Functionalized Boron Nitride Nanotubes and their Polymer nanocomposites

J. Guan, A. Derdouri, B. Ashrafi, A. Benhalima, K.S. Kim, C.T. Kingston, B. Simard
National Research Council Canada,

Keywords: boron nitride nanotube, chemical functionalization, polycarbonate nanocomposite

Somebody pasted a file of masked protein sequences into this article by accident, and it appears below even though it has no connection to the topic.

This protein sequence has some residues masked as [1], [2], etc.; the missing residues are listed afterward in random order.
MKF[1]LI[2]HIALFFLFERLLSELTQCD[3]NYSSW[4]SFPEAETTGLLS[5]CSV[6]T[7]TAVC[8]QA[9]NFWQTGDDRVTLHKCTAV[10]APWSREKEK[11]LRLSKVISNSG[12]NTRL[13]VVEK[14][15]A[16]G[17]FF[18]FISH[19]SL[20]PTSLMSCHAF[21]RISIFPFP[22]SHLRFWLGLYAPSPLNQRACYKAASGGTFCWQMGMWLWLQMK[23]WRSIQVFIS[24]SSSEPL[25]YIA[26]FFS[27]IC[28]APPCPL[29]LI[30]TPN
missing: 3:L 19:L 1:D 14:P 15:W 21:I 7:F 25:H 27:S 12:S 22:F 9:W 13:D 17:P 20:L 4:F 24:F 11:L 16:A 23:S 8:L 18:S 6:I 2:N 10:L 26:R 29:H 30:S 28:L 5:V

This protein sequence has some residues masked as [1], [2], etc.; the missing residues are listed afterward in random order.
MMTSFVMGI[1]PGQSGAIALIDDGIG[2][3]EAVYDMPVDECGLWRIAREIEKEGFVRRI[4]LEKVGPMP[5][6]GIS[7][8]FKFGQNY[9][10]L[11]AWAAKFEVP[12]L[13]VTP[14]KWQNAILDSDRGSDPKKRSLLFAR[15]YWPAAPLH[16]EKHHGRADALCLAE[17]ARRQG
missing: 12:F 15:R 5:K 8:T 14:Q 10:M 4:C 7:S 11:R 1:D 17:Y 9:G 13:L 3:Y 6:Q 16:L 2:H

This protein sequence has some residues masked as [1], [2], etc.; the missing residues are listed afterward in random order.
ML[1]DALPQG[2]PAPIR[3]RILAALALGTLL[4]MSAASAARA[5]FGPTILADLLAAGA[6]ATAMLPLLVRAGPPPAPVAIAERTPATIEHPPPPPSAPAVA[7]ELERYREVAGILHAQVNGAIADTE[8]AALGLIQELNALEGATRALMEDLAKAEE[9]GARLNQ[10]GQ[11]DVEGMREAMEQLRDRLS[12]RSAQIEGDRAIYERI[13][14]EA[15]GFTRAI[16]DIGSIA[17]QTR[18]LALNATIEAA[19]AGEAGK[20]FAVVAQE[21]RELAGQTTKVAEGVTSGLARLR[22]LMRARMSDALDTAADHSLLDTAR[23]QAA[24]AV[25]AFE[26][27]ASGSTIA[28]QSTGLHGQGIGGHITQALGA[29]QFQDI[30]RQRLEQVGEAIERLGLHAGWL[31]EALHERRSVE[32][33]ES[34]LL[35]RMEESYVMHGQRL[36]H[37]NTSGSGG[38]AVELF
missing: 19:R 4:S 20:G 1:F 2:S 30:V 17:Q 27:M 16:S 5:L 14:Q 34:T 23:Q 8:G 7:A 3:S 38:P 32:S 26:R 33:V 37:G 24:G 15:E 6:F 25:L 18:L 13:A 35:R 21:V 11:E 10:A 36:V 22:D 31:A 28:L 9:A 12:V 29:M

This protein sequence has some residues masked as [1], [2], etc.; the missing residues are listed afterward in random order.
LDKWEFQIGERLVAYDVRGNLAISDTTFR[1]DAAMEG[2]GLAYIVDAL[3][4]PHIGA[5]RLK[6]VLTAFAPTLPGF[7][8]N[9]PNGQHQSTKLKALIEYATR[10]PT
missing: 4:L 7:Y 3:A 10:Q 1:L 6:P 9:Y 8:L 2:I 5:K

Carbon nanotubes (CNTs) integrated polymer nanocomposites demonstrated promising trends to replace traditional metal materials for lightweighting applications. Similarly, boron nitride nanotubes (BNNTs), which are structurally analogous to CNTs, possess complimentary properties, including the optical transparency, electrical insulation, higher temperature stability, neutron absorption and piezoelectricity, that create new possibilities in the fields of structural and functional composites, particularly in the fabrication of optically transparent, thermally and scratch resistant materials. Although discovered in 1995, the lack of mass production technology has hampered advances in all areas of BNNT-nanocomposites until recently. Indeed, the recent advances at NRC Canada in large-scale BNNT production and commercialization using a high-temperature plasma technology offer the opportunities of developing this new frontier of material sciences[1-3]. Just like with CNTs, the main issues in manufacturing composites with superlative properties are dispersion and interfacial adhesion with the polymer matrices. The most effective method used to resolve these issues is the surface chemical functionalization to obtain stronger adhesion at the interface of BNNT/polymer matrix. Here, we report the chemical functionalization of BNNT materials for integration into polycarbonate (PC) polymer matrix. The chemical functionalization is performed through in-situ B-N bond cleavage by liquid bromine treatment in the course of removal of elemental boron by-product[4]. We will describe the chemical functionalization strategy in some detail and report primarily results and characterization of the resulting BNNT reinforced PC-nanocomposites. References: [1] K. S. Kim, C. T. Kingston, A. Hrdina, M. B. Jakubinek, J. W. Guan, M. Plunkett, B. Simard, ACS Nano 2014, 8, 6211–6220. [2] K. S. Kim, M. J. Kim, C. Park, C. C. Fay, S. H. Chu, C. T. Kingston, B. Simard, Semicond. Sci. Technol. 2017, 32, 013003. [3] J. W. Guan, B. Ashrafi, Y. Martinez-Rubi, M. B. Jakubinek, M. Rahmat, K. S. Kim, B. Simard, Nanocomposites 2018, 4, 10–17. [4] J. W. Guan, K. S. Kim, M. B. Jakubinek, B. Simard, ChemistrySelect 2018, 3, 9308-9312; J. W. Guan, B. Simard, PCT/CA2018/051254.